Nova Scotia

Suspended Muskrat Falls deliveries expected to resume soon after software failure

The power interruption is the result of the latest software problem in the Labrador Island Link transmission system.

Labrador Island Link transmission system has been plagued by problems since its launch

The Muskrat Falls dam seen from overhead while under construction. The dam holds a large body of water in the top left of the photo, while water shoots out into a river at the bottom right. There's construction equipment on a dirt lot at the bottom left.
The Muskrat Falls hydro dam in Labrador has suffered many delays and is billions over budget. (CBC)

Deliveries of Muskrat Falls hydroelectricity to Nova Scotia are expected to resume soon after a software failure disrupted flow weeks ago, said Nova Scotia Power on Tuesday.

The power interruption was the result of the latest software problem in the Labrador Island Link (LIL) transmission system.

Jacqueline Foster, a spokesperson for Nova Scotia Power, said the utility was told by its Newfoundland and Labrador partner in the project that the problem would be resolved shortly.

"We have been advised by Nalcor that the LIL will be back up within the next week," Foster said in a statement.

The 1,100-kilometre Labrador Island Link carries electricity from the big hydro dam in Labrador to Newfoundland, where it connects with Emera's transmission system and is sent across the Cabot Strait into Nova Scotia via the Maritime Link.

But deliveries of the so-called Nova Scotia Block stopped after a fire sensor tripped one of the lines in February.

The software did not respond correctly and once again supplier GE Canada is searching for the cause of a deficiency with the Labrador link, which has suffered repeated setbacks.

Newfoundland Labrador Hydro told provincial regulators the link would "remain off line while these incidents are investigated."

Earlier on Tuesday, Foster said further testing was expected in April on the Labrador link.

A long history of problems

"It certainly is concerning," said consumer advocate Bill Mahody, who represents Nova Scotia Power's 400,000 residential customers in rate hearings.

"There's a relatively long history here of this portion of the project causing problems. But they're the types of problems that Nova Scotia Power Maritime Link has represented to the [Nova Scotia Utility and Review Board] were on their way to being resolved."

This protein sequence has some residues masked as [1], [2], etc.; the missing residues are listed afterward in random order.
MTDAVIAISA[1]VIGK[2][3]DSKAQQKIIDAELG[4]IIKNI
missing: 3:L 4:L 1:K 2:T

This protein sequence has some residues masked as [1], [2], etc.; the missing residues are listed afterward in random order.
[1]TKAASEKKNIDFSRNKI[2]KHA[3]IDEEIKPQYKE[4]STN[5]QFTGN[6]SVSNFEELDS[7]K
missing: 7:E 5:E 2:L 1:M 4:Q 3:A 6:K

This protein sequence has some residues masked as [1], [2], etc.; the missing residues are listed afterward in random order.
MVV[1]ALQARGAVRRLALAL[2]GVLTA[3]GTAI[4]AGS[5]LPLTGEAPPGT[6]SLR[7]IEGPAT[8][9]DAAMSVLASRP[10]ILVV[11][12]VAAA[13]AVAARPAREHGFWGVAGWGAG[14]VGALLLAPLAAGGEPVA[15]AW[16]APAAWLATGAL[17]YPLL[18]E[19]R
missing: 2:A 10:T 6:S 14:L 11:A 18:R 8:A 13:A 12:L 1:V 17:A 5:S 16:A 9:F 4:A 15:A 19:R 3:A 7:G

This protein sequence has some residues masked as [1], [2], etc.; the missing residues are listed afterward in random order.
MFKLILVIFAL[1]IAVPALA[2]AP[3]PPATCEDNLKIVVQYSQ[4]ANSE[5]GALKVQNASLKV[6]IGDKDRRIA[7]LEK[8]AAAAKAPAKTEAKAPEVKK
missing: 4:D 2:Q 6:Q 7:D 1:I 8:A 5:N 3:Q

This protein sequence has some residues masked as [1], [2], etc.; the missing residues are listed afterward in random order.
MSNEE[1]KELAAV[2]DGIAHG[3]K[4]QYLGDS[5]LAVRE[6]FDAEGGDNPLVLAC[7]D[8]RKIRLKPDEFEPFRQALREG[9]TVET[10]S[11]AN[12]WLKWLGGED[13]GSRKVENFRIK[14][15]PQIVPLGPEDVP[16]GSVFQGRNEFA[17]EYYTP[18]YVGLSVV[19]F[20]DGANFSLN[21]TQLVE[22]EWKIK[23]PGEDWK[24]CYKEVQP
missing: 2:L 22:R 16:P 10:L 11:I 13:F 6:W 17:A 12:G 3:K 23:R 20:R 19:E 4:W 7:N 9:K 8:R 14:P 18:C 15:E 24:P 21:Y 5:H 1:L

Ratepayers have been paying the Emera subsidiary Nova Scotia Power Maritime Link for the Maritime Link since 2018 and only recently started receiving full amounts of the Nova Scotia Block — supplying about 10 per cent of the province's electricity.

Full delivery arrived as the Nova Scotia Utility and Review Board considered Emera's application to recover $1.7 billion from Nova Scotia Power customers over the next 35 years.

Approval was given on Feb. 9, just two weeks before the Labrador Island Link was shut down by the latest software deficiencies.

Ratepayers protected in case of interruption   

Because of repeated delays, regulators built in some protection for ratepayers in their approval decision.

Nova Scotia Power has been ordered to hold back $2 million a month it collects to pay for the Maritime Link. The holdback is only released if 90 per cent of the energy for the Nova Scotia Block is received.

"That $2 million can be used to defray those costs, the cost for the energy that ratepayers would have to be paying for to replace the undelivered Nova Scotia Block," said Mahody.

The holdback doesn't kick in until April.

NL Hydro says shortfall will be made up   

Newfoundland Labrador Hydro confirmed Muskrat Falls deliveries have been suspended. Spokesperson Jill Pitcher said in a statement the Nova Scotia Block commitment "has not changed."

"Any deficit in deliveries resulting from this outage will be delivered at a later date," Pitcher said.

The Labrador Island Link still has not received final commissioning. GE had pushed completion of trial operations back to May 31.

On March 3, Newfoundland Labrador Hydro told the province's Public Utilities Board in St. John's that it "is not possible to predict the extent of any possible delay at this point in time."

Foster said deliveries of Muskrat Falls hydro flowed for most of February and stopped in March. 

Neither Nova Scotia Power nor Nova Scotia Power Maritime Link were required to disclose the disruption until the next quarterly report to regulators expected in mid-April.

The Maritime Link and Nova Scotia Block are critical to meeting Nova Scotia's goal of an 80 per cent renewable electricity supply by 2030.

Foster noted that when the Nova Scotia Block is interrupted, the company's Newfoundland partner will replace the energy in co-ordination with Nova Scotia Power at a later date.

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